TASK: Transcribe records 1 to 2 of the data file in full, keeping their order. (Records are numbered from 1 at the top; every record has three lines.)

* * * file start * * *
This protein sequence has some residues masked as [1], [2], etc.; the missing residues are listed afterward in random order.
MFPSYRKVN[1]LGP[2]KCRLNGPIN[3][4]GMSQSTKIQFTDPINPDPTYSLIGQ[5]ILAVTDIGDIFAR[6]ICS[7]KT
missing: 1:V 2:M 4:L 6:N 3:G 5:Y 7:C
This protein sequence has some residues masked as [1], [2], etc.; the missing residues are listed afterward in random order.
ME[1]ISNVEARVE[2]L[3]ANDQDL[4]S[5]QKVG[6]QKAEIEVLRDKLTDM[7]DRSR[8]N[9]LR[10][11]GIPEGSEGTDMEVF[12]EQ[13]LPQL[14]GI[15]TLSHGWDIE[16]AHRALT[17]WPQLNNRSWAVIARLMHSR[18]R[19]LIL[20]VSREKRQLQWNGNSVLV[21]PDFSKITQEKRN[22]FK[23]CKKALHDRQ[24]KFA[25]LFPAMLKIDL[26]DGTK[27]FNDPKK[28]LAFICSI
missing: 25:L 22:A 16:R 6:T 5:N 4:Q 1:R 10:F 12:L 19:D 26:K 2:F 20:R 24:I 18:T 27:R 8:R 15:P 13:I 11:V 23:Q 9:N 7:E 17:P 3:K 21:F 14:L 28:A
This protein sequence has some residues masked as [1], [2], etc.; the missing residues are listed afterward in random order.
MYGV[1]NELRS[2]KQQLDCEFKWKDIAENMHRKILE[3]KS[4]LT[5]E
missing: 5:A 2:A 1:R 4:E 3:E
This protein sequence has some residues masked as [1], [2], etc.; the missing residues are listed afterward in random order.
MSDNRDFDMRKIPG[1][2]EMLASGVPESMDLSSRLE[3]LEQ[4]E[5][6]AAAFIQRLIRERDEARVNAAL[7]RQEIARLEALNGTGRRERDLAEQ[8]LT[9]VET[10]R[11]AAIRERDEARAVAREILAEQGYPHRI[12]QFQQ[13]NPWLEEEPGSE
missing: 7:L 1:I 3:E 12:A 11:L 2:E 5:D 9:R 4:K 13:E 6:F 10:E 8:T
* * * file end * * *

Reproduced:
This protein sequence has some residues masked as [1], [2], etc.; the missing residues are listed afterward in random order.
MFPSYRKVN[1]LGP[2]KCRLNGPIN[3][4]GMSQSTKIQFTDPINPDPTYSLIGQ[5]ILAVTDIGDIFAR[6]ICS[7]KT
missing: 1:V 2:M 4:L 6:N 3:G 5:Y 7:C
This protein sequence has some residues masked as [1], [2], etc.; the missing residues are listed afterward in random order.
ME[1]ISNVEARVE[2]L[3]ANDQDL[4]S[5]QKVG[6]QKAEIEVLRDKLTDM[7]DRSR[8]N[9]LR[10][11]GIPEGSEGTDMEVF[12]EQ[13]LPQL[14]GI[15]TLSHGWDIE[16]AHRALT[17]WPQLNNRSWAVIARLMHSR[18]R[19]LIL[20]VSREKRQLQWNGNSVLV[21]PDFSKITQEKRN[22]FK[23]CKKALHDRQ[24]KFA[25]LFPAMLKIDL[26]DGTK[27]FNDPKK[28]LAFICSI
missing: 25:L 22:A 16:R 6:T 5:N 4:Q 1:R 10:F 12:L 19:D 26:K 2:F 20:R 24:I 18:T 27:R 8:R 15:P 13:I 11:V 23:Q 9:N 7:E 17:P 3:K 21:F 14:L 28:A